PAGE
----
COVID-19 fatalities continued to mount in Los Angeles County Thursday, with the cumulative death toll crossing the 16,000 mark as the region experiences the inevitable end result of a surge in infections that continues to fill hospital intensive-care units.
Health officials have warned that the death toll will likely rise sharply for the rest of the month, even as case numbers and hospital admissions continue to fall. Deaths are considered a lagging indicator, meaning they naturally follow increases in hospitalizations, and early January saw daily hospital populations top 8,000.
The county reported another 213 deaths on Thursday, although 18 of those fatalities were actually announced Wednesday by health officials in Long Beach and Pasadena. The new deaths pushed the overall death toll to 16,107.
The Department of Public Health also announced another 6,592 new COVID-19 infections, while Long Beach added 414 and Pasadena 56, increasing the overall number since the pandemic began to 1,098,411.
Daily infection numbers have been trending downward over the past two weeks, following a surge that saw the county regularly reporting well over 10,000 cases.
Even better news is the continuing downward trend in hospitalization numbers. According to state figures, there were 5,855 people hospitalized due to COVID-19 in the county as of Thursday, including 1,503 in intensive care. That marks a dramatic drop from the 8,000-plus patients reported earlier in January.
But while the numbers have improved, they still remain dramatically high. Dr. Christina Ghaly, the county's health services director, noted this week that while new COVID-19 hospital admissions have dropped to about 500 per day from the recent high of about 700 per day, the current rate is still double that seen in the virus surge that occurred last summer.
With numbers trending downward, the state this week lifted a regional stay-at-home order, allowing businesses such as barbershops and nail salons to reopen with limited capacity. Los Angeles County will allow restaurants to resume outdoor dining beginning Friday, albeit with strict infection-control requirements.
Full details of those requirements weren't immediately made public, but will be included in a revised county Health Officer Order expected to be released either Thursday night or Friday morning.
The county previously limited restaurants to 50% of their outdoor capacity, while requiring servers to wear masks and face shields, and mandating that tables be adequately spaced to ensure social distancing. The city of Long Beach health department has already cleared outdoor dining to resume with similar restrictions, along with a recommendation that only members of the same household dine out together.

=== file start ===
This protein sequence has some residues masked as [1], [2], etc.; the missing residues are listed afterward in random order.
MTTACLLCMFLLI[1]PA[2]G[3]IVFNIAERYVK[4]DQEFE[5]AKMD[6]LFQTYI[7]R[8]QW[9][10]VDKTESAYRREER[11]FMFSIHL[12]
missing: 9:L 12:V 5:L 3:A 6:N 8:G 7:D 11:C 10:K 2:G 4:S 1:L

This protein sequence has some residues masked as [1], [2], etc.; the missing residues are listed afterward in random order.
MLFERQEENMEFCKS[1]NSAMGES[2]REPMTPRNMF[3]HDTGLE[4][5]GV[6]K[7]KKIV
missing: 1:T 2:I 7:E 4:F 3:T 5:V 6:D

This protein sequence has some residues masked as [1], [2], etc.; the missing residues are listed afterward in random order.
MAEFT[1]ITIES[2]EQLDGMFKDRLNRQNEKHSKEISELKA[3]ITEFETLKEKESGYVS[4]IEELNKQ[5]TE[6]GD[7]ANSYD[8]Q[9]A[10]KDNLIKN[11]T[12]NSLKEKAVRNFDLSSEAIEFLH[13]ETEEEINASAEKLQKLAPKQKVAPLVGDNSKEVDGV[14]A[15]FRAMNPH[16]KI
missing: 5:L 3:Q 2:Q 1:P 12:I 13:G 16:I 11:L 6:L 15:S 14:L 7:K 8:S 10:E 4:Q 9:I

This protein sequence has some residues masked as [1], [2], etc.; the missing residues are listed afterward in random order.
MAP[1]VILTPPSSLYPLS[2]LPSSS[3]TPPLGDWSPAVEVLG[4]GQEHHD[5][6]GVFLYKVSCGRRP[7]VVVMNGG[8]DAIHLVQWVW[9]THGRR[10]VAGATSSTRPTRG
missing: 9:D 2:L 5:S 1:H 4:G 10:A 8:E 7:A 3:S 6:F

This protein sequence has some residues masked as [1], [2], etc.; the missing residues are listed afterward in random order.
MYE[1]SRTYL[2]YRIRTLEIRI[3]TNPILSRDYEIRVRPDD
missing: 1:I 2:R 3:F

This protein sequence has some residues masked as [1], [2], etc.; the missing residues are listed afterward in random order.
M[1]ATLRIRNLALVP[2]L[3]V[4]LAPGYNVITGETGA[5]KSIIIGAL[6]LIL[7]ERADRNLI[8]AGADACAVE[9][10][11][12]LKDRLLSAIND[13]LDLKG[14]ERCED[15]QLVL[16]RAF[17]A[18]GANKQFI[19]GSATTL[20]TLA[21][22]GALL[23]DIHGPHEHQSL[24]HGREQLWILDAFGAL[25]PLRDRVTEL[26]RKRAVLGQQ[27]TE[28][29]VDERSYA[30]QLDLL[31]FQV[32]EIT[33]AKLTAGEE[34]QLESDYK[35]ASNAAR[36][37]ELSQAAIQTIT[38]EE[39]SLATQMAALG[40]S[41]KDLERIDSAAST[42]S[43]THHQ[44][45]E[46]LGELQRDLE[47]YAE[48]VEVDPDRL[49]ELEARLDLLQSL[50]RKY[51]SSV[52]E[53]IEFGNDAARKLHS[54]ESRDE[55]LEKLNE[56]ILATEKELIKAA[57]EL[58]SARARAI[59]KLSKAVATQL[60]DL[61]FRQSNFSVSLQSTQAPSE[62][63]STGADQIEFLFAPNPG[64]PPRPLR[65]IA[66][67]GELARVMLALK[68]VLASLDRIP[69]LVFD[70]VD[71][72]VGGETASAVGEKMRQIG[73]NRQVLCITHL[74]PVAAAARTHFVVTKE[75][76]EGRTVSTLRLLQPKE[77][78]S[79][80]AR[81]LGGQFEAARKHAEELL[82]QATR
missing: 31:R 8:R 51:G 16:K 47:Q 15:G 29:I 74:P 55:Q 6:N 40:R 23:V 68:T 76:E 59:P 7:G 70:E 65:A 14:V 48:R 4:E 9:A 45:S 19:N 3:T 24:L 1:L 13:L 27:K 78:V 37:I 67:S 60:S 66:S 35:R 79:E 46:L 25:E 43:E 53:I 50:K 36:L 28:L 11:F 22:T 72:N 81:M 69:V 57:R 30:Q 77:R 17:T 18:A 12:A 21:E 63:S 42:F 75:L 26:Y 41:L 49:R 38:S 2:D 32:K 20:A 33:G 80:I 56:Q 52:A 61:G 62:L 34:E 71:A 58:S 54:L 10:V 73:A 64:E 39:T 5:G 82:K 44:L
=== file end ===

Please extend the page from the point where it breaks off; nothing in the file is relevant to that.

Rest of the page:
The Public Health Director on Thursday reiterated her call for residents and business owners to strictly adhere to all infection-control measures, particularly as more businesses open and more people interact in public.
“To continue to drive down transmission, we all must commit to taking the actions that work to slow COVID-19 spread,” Ferrer said in a statement. “When more sectors re-open the risk of COVID-19 transmission increases, because people are interacting more with non-household members. In order to avoid re-openings resulting in increases in cases, businesses and individuals need to be more diligent, not less, in following public health measures.”
“We have a way to go before our hospitals are not stressed and fewer people die each day. Staying on a recovery journey is only possible if we all play by the rules,” she said.
Ferrer said Wednesday notices were being sent this week to all reopening businesses to remind them of the restrictions for various sectors, most involving capacity limits, face coverings and sanitation procedures. She also issued a warning to residents to limit gatherings, specifically citing the upcoming Super Bowl, reminding that past sporting events and celebrations during the Dodgers and Lakers championship runs contributed to spiking infections.
“We know that Super Bowl Sunday is coming up, and we can't repeat the mistakes of the past,” she said. “It will be tragic if the Super Bowl becomes a super-spreader of coronavirus.”
The county's COVID-19 transmission rate -- reflecting the average number of people a COVID-19 patient infects with the virus -- also continues to decline, estimated Wednesday at 0.85, down from 0.94 last week. Keeping that number below 1.0 is considered critical to slowing the spread of the virus.
Ferrer said allocations of COVID-19 vaccine continue to lag behind demand, with the county expecting to receive roughly 188,000 doses next week.
Many of those, however, will be needed to administer second shots to people who have already received the first dose of the two-dose regimen.
As of the end of last week, the county had received a total of 853,650 doses. It received an estimated 143,900 doses this week, pushing the total to nearly 1 million.
Vaccination appointments can be booked online at vaccinatelacounty.com or by calling 833-530-0473 between 8 a.m. and 8:30 p.m., but appointments at county sites are largely filled through the weekend.